So far, China has been the emerging market worth watching in the art world. Now, the big boys are getting serious about India, too.
Christie’s said this week it would hold its first auction in Mumbai in December.
The international auction house has had a presence in India for 20 years through its office in Mumbai. It said in a statement:
The decision to hold auctions at this time is a reflection of the strong momentum in the domestic art marketplace, the increased international appeal of Indian art and the growing participation of Indian collectors across international sale categories.
“When we announced that we would be doing an auction in Mumbai, it’s not as if anyone in India was surprised,” said Steven Murphy, global chief executive of Christie’s. “If anything, we were met with a slightly bewildered response. Almost a “what’s taken you so long and why aren’t you here already”.”
India’s art market began to pick up in the second half of 2012 after two bad years following the global economic crisis, according to research from Deloitte. As auction sales improve, high net worth individuals in the country are expected to up their spending on luxury items.
In a recent poll, the researchers found 22 per cent of collectors expect the market to rise this year, while 15 per cent think it will fall and 63 per cent expect it to remain flat.
Interest has been reflected and helped along by The India Art Fair, which was held for the second time in February, and the country’s first biennale, the Kochi-Muziris Biennale, held in Kerala between December and March.
The Economic Times reported on Thursday, that collectors and galleries responded to the slowdown by renting out artworks. It may reflect falling discretionary spending but it is also a sign that there is demand for luxury art in India. The paper said:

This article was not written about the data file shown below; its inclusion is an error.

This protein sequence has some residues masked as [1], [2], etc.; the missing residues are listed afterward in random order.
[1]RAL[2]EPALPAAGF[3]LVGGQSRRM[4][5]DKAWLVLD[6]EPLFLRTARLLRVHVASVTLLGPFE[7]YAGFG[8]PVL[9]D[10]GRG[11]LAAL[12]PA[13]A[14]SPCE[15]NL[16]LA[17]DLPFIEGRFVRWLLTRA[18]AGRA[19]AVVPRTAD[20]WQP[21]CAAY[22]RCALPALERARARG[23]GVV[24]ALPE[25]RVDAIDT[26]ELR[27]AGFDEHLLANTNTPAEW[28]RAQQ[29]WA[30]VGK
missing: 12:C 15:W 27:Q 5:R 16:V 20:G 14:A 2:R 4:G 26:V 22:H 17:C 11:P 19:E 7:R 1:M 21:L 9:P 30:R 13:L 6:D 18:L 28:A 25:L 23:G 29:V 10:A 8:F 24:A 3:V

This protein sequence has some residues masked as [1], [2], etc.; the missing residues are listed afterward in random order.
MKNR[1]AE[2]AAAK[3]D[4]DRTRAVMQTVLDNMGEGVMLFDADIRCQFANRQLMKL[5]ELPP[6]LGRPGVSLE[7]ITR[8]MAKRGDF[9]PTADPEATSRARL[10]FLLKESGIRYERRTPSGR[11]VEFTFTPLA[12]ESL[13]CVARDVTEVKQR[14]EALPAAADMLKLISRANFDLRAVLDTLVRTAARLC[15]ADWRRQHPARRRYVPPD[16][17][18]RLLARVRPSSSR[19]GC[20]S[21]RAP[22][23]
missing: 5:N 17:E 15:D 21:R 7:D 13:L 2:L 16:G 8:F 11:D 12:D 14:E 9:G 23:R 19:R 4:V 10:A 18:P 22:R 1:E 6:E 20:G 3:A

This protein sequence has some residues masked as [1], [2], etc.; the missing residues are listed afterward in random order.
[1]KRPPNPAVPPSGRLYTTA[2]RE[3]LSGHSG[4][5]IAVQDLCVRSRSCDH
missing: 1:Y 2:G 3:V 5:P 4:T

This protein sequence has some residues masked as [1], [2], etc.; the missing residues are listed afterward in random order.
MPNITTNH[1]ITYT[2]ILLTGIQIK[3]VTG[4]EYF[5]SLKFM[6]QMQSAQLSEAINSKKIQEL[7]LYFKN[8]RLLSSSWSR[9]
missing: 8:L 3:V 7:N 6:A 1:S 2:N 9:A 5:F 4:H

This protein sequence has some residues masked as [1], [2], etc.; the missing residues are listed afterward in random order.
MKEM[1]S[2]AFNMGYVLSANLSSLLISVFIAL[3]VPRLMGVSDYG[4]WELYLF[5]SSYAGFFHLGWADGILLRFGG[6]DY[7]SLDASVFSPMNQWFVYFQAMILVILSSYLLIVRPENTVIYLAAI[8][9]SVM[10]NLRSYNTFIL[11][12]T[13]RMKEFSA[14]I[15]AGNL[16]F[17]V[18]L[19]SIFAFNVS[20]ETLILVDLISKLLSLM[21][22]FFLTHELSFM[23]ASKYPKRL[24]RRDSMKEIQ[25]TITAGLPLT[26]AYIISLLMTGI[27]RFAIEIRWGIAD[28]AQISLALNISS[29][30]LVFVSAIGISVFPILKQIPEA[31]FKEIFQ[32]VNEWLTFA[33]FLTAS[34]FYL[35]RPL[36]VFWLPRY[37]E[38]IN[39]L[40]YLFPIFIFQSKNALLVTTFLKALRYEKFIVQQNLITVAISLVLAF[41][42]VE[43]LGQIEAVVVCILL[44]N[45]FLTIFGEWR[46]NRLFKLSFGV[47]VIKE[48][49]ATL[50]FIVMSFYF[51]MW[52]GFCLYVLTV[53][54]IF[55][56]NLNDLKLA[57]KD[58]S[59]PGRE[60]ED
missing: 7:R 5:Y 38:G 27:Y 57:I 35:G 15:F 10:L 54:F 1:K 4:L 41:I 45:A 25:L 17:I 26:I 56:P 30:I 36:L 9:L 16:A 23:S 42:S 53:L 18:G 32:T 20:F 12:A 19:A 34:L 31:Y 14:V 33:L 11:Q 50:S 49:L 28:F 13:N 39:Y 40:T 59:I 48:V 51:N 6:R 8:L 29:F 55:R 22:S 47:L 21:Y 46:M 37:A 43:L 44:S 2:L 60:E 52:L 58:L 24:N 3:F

Corporate houses and hoteliers — who together account for nearly three fourths of the purchases of artwork in the country— have scaled back spending on art by nearly 60% in the last one year, leaving art dealers with little choice but to make it more affordable.
Christie’s says its client base has grown four-fold in India over the past decade.
“We feel that the time is right to hold an auction domestically,” Menaka Kumari-Shah, head of Christie’s in India, told beyondbrics. “There is great strength in this market and consumer appetite for fine art and luxury items.”
The announcement follows news that Christie’s will hold a sale in Shanghai this September, making it the first foreign house to work in mainland China – so far, Christie’s and Sotheby’s, its international rival, have operated in Hong Kong.
The Chinese art market tipped the US from the top to become the largest in the world in 2011 before suffering a sharp slowdown in 2012. Analysts say it may already have dropped from the top spot. Recent figures on the slowdown in Asia’s largest economy suggest the trend might continue.
Could India usurp China as the emerging market in the world of art?
Additional reporting by Elizabeth Paton in New York.
Beyond the samosas, FT
Christie’s and Sotheby’s deepen rivalry ahead of art sales, FT
China grants licence to Christie’s, FT
China art market: auction houses see slump in 2012 sales, beyondbrics
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